Top positive review
encountering dislocation and difference
on May 25, 2004
This is an exceptional book that I would categorize generally under postcolonial writing. Writers who have emerged from histories impacted by colonization such as Salaman Rushdie and Leslie Marmon Silko often use a non-linear, form-twisting style that has taken the standard Western 'novel' to new heights. This is not just an artistic, aesthetic statement but also a highly political one as well that speaks to different cultures, different histories and continuing effects of of dislocation, relocation, and oppressions.
Ng is clearly an heir to this type of writing, and implements it superbly. With deceptively simple prose, her characters reveal the impacts of racism against Chinese immigrants to the US, and the despairs of working class immigrant life in San Francisco Chinatown. At the same time her characters show that what keeps a family together is sometimes love and loyalty, and sometimes the ever-present effects of history.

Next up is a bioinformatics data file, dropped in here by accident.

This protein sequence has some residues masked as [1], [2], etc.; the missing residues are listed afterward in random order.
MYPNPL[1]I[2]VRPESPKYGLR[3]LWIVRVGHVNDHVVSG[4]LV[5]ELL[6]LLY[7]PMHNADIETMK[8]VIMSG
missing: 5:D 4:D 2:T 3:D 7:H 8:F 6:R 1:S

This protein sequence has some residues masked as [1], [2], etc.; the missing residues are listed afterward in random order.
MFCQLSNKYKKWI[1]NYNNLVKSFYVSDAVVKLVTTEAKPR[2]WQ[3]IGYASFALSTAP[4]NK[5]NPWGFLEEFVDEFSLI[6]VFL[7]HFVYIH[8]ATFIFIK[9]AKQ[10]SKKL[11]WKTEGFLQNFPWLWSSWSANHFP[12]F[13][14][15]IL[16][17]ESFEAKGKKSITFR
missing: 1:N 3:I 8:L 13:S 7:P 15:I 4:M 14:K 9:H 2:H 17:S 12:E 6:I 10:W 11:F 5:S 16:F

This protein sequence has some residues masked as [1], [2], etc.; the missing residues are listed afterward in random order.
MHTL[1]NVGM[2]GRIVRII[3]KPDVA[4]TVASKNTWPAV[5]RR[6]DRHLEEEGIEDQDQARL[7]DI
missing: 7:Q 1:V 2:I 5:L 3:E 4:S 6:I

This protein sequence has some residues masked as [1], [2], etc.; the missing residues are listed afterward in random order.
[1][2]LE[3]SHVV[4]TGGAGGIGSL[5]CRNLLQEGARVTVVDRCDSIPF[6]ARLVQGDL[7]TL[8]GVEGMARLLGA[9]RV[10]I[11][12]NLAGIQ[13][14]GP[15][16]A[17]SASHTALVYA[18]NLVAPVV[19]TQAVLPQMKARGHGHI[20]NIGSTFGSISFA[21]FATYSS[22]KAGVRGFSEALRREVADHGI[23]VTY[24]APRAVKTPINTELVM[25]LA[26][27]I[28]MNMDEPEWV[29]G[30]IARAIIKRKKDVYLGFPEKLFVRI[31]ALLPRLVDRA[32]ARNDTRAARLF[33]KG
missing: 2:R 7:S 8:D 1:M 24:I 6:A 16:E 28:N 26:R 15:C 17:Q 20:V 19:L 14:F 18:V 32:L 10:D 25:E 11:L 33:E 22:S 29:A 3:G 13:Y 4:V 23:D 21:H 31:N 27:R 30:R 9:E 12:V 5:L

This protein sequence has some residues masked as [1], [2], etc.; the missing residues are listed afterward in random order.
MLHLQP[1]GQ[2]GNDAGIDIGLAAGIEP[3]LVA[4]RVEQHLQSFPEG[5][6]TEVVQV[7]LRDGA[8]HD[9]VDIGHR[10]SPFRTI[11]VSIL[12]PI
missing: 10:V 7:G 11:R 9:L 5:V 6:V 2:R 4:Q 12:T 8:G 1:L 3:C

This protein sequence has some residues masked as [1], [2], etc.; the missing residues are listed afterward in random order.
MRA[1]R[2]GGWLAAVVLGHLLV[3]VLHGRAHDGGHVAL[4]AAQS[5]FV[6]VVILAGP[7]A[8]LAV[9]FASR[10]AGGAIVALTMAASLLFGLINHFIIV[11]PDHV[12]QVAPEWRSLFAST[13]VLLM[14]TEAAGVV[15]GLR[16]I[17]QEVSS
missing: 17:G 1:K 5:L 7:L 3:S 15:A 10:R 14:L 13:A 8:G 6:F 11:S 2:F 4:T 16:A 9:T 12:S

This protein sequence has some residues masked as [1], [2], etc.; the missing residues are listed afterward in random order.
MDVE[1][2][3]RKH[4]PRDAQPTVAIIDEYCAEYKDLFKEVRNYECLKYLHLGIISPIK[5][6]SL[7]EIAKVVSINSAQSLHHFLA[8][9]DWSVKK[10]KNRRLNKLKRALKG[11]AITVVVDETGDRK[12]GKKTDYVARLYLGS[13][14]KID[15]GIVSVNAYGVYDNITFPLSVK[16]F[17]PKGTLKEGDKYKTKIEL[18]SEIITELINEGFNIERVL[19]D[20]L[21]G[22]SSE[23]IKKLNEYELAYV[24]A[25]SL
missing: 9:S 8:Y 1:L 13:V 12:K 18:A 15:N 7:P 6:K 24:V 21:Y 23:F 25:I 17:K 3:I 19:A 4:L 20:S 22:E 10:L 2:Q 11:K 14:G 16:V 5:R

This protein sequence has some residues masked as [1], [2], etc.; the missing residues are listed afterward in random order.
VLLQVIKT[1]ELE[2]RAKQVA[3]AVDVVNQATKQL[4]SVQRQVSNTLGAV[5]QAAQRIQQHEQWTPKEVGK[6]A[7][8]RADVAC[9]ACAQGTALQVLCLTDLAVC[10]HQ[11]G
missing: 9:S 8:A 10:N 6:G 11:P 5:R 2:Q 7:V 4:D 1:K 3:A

If you are looking for a book that reproduces comfortable mainstream standards for novels -- for example A to Z linearity, universal humanist themes and cultural familiarity -- then you may not be interested in this book. However, for those of us whose lives and minds are not so simplistic, and are willing to face unfamiliar realities due to differences of culture, history, class, race and gender (or perhaps for those who can identify with the realities revealed in this novel), then this is an excellent work whose beauty will stick with you after you are finished reading it.